x Abu Dhabi, UAESunday 21 January 2018

To reconcile is the only option for Palestinians

Strained relations with the primary benefactors of Hamas and Fatah could ultimately unite the dividing factions.

The Palestinian president Mahmoud Abbas, left, shakes hands with the Hamas leader Khaled Meshaal during a ceremony in Cairo this May that marked a warming of relations between the factions.
The Palestinian president Mahmoud Abbas, left, shakes hands with the Hamas leader Khaled Meshaal during a ceremony in Cairo this May that marked a warming of relations between the factions.

JERUSALEM // The differences dividing Hamas and Fatah may have stalled the reconciliation deal they wrote in May. But analysts say it could be their strained relations with their primary benefactors, Tehran and Washington, that ultimately unite them.

Fatah and Hamas both appear to be increasingly at odds with their competing state sponsors as their leaders prepare to meet in Cairo, again, today. That may yield more common ground when Mahmoud Abbas, Fatah’s chairman and Palestinian Authority (PA) president, sits next to his Hamas counterpart, Khaled Meshaal.

“This has created circumstances which are much better for reconciliation,” said Talal Okal, a political analyst in Gaza. “It’s forcing both sides to be more conciliatory because they feel they have more to gain from reconciliation.”

In Mr Abbas’s case, he will be rejoining reconciliation efforts after the United States sunk his bid to win statehood recognition from the United Nations.

The Palestinian leader was already chafing under US-brokered Israel-Palestinian peacemaking efforts and their failure for two decades to yield a final deal, and he may now feel less inhibited to follow through on Hamas rapprochement.

“Abbas has reached the end of the road,” said Mr Okal. “He has no alternative but to pursue reconciliation and reunite the Palestinians, because even the negotiations that he promoted for his entire career, the United States, the Quartet, Israel – all have failed him.”

Hamas, too, has grown frustrated with Iran and the strings attached to its financial and, some say, military support.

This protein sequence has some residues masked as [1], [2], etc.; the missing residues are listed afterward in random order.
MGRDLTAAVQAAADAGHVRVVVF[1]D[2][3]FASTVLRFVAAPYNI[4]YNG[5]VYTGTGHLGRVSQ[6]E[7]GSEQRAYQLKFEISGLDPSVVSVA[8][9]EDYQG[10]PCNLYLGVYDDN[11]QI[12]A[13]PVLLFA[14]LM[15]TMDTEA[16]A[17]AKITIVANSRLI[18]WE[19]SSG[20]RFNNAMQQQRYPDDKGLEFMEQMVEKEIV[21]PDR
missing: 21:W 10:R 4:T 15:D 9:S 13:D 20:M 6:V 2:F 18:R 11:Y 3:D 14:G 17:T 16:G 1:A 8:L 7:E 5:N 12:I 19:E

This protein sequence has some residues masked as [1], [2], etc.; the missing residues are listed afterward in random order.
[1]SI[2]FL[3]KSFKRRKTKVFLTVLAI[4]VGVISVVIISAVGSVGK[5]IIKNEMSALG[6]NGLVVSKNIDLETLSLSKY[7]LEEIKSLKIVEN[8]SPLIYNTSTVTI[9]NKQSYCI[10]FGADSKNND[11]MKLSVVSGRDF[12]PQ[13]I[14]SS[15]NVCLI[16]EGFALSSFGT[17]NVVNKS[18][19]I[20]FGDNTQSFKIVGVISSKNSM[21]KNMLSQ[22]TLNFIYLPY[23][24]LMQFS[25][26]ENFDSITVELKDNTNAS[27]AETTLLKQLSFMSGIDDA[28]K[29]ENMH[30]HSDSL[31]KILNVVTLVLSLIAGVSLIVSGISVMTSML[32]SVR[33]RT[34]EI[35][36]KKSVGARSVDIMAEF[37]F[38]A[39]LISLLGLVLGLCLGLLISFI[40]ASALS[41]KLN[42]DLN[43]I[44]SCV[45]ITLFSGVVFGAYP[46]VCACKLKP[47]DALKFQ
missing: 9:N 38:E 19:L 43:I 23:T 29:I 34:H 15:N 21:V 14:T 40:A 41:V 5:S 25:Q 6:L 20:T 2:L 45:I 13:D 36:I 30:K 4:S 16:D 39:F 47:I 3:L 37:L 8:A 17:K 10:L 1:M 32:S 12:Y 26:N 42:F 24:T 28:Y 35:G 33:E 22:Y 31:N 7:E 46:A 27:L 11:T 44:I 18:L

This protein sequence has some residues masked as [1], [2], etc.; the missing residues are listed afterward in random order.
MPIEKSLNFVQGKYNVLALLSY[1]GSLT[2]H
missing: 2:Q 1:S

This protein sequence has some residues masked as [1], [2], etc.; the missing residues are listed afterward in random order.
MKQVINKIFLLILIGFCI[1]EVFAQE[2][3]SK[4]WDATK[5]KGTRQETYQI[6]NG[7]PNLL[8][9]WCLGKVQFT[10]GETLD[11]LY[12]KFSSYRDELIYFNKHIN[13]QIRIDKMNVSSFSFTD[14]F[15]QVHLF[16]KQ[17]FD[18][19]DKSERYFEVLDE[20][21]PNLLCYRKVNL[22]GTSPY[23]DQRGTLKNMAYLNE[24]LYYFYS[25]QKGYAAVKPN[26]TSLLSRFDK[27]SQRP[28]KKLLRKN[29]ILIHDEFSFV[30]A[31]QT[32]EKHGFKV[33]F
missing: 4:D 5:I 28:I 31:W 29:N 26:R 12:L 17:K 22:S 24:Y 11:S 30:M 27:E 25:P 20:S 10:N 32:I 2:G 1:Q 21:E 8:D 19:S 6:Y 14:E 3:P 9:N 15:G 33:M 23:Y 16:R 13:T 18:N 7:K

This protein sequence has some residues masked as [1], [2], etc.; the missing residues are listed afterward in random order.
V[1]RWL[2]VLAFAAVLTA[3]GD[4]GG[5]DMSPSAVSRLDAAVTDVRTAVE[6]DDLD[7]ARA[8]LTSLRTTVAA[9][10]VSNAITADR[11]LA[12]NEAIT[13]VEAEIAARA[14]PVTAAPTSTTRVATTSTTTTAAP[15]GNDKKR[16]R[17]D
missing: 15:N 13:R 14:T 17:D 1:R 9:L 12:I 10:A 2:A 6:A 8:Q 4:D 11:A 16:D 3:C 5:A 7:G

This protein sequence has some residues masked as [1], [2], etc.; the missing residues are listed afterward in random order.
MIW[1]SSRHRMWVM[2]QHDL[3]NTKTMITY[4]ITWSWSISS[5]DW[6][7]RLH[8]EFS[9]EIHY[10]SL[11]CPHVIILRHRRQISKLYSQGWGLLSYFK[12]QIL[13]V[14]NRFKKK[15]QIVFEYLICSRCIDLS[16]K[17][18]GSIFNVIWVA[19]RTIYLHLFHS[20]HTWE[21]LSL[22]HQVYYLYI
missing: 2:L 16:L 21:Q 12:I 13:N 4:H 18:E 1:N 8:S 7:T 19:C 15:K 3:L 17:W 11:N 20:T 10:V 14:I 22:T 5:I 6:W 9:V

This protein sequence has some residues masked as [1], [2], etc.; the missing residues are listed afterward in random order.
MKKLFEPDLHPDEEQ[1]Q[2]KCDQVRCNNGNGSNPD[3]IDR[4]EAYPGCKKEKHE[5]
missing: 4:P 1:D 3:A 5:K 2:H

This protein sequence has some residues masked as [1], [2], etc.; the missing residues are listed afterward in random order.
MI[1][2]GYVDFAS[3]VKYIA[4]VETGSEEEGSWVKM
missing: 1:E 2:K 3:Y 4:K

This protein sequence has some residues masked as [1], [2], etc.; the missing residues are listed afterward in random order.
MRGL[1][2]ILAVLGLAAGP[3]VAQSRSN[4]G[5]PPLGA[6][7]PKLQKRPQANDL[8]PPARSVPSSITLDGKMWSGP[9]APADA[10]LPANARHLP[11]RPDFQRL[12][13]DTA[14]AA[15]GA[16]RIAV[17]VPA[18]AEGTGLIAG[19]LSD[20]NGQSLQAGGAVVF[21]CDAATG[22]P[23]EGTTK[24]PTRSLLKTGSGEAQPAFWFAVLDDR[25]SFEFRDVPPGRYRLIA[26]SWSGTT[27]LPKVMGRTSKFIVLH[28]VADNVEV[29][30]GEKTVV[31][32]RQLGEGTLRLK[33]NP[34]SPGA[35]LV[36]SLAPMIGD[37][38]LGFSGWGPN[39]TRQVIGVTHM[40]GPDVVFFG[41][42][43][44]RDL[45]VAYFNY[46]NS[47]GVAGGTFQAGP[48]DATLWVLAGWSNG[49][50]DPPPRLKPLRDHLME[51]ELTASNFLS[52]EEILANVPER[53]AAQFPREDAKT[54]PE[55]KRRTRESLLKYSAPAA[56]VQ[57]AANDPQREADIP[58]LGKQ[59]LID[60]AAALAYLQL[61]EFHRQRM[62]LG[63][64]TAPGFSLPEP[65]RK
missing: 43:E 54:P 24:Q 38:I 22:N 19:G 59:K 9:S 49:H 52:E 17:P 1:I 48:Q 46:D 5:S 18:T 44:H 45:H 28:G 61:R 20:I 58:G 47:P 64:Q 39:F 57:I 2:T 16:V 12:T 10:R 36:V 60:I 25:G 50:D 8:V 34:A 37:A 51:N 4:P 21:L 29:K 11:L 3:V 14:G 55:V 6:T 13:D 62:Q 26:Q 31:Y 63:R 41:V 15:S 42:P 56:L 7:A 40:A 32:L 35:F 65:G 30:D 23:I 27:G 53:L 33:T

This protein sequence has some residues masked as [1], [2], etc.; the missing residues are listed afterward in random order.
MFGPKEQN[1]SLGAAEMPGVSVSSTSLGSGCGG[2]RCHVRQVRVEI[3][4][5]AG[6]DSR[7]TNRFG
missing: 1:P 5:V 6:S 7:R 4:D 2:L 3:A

Their relationship has been seriously undermined by Hamas’s refusal to back a violent crackdown on protesters by the government of Bashar Al Assad, Syria’s president and firm ally of Iran. Tehran has reportedly suspended financial payouts to Hamas as a result.

The Islamist group has instead begun gravitating towards the increasingly assertive Islamist movements emerging from the region’s revolutionary upheaval, primarily Muslim Brotherhood-linked outfits in Tunisia, Libya and especially Egypt.

These Sunni groups have been far more supportive of Palestinian political reconciliation than Tehran and its Shiite leadership ever were, said Mammoun Abu Shahla, a Gaza businessman who has been involved in the reconciliation efforts.

Hamas “are falling under the influence of this new system in the Arab world, which wants Palestinian reconciliation”, he said.

Even so, it was far from clear whether these changes would be enough to bring about meaningful change in the Hamas-Fatah relationship.

Fatah and the West Bank’s PA leadership would probably suffer crippling suspensions of vital aid from Washington should the two groups strengthen their ties. A continued refusal by Israel to disperse the critical taxes it collects on behalf of the authority also would be likely to continue. The US and Israel consider Hamas a terrorist organisation.

Mr Abbas, too, has apparently demonstrated his willingness to put aside reconciliation for political gain. Analysts suggest he stalled on the accord after its May signing for fear it could generate an international backlash against his statehood bid.

Some also suspect Hamas would be reluctant to relinquish the lucrative enterprises it has carved out in Gaza since taking control of the territory in 2007.

“The split has lasted too long and the vested interests on each side are too big,” said Zakaria Al Qaq, a professor of political science at Al Quds University in Jerusalem.

Dahlia Scheindlin, a Tel Aviv-based political analyst and consultant, said it was unclear if Hamas and Fatah could overcome their different philosophies of challenging Israel.

But both parties appear to have reached a situation where they have all but exhausted options – except reconciliation.

“It’s almost like both of them have played their strongest cards. Fatah had the UN approach and Hamas used its card with Gilad Shalit,” she said, referring to the captured Israeli soldier released by Hamas last month in exchange for about half of the 1,027 Palestinian prisoners in Israeli jails.

If anything, the mutual decline in patron-client relations has raised hopes for both sides to muzzle their notorious bickering.

“For years, Palestinian reconciliation has been encumbered by claims from Fatah that Hamas’s leadership is subject to an ‘Iranian veto’ and from Hamas that Fatah’s leadership is subject to an American one,” Nathan Thrall, a Middle East analyst with the International Crisis Group, told The New York Times in an article published on Tuesday.

With the “deterioration in relations with their patrons”, he said, that “gives some people hope that factionalism might now be overcome.”


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